David Chamberlain is a co-founder of video animation specialist Viddyoze and says Amazon Prime’s streaming of Premier League football provides a glimpse into the future.
A piece of Premier League history was made earlier this month (December) when an entire round of fixtures were streamed online via Amazon Prime.
The event – which will be repeated again on Boxing Day when another tranche of 10 Premier League matches will be screened live by Amazon – threatens traditional broadcasting methods and provides a glimpse into the future of what watching football will look like.
The mass streaming was hugely significant moment and will be the start of a revolution rather than the end of an experiment.
At Viddyoze we offer a fully automated video animation service because we recognise the fact that people increasingly digest video as a means to communicate a message. People don’t read newspapers as much as they used to.
People want to watch and digest content and that’s why businesses need to respond. Kids are watching YouTube, teenagers are streaming from sites like Twitch. That audience isn’t going to read an entire website so businesses must adapt their content for every generation but especially the youth.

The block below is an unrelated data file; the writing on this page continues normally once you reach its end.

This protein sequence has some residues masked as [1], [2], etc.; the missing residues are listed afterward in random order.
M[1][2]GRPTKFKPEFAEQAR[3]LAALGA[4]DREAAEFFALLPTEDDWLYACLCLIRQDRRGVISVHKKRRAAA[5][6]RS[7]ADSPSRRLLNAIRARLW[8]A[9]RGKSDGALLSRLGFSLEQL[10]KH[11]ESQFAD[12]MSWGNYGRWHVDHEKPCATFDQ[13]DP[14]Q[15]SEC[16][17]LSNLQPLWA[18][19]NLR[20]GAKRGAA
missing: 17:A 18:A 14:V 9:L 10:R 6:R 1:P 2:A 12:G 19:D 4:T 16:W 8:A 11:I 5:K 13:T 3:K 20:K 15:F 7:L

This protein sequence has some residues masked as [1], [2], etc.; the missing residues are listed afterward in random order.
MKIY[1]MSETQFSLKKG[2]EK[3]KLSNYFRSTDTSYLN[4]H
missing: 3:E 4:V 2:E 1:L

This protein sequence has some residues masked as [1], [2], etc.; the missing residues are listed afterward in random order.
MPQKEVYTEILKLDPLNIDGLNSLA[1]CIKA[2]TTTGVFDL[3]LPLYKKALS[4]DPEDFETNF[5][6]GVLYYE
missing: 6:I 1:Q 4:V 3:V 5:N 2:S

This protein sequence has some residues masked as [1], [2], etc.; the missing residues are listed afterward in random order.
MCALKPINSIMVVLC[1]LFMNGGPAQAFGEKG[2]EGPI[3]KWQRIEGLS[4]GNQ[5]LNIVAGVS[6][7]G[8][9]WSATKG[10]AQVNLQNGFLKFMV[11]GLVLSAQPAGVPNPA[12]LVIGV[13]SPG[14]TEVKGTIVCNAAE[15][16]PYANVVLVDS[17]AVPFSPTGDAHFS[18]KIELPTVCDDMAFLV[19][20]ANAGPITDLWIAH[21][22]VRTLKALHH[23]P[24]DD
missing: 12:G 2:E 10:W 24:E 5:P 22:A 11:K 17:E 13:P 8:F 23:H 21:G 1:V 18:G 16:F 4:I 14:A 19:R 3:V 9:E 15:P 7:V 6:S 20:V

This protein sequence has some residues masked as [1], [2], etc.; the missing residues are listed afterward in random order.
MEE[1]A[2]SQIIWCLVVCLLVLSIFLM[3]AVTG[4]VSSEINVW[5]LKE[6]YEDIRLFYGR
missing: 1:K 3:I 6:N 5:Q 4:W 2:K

Amazon Prime have recognised the amount of time people spend on their mobile is going up and it’s only going to grow further. We’re all going to be watching video on mobile rather than turning the TV on. People want Netflix on their iPad while they’re on a train or on a plane.
The TV has changed. People don’t tune in at 9pm to watch something these days. I use my TV to watch Netflix and the TV has essentially become a large smartphone.
The Amazon Prime screening went well because it made football accessible to everybody who can’t afford to spend £100 a month on football.
Encouraging people to sign up a free Amazon Prime account in exchange for watching Premier League football was a guaranteed winner.
But it goes beyond football. You can get a Netflix account for £8.99 a month and there’s so much content available there less need for traditional channels like the BBC and ITV.
Amazon are building a Netflix model and they’re coming after the football market. Advertising is migrating away from traditional TV. It’s estimated that between 2019 and 2021 online video advertising will go up from $45bn to $61bn. Over the same time TV advertising is expected to fall from $183bn to $180bn. It’s a relatively small fall but it’s significant.
We’ve only scratched the surface when it comes to video content and streaming. It’s the reason Viddyoze has invested £100,000 in a new education platform that will turn novices into expert videographers, capable of creating profitable video content for their business.
What’s certain is that after the latest round of Premier League matches on Boxing Day the biggest winner will be Amazon Prime.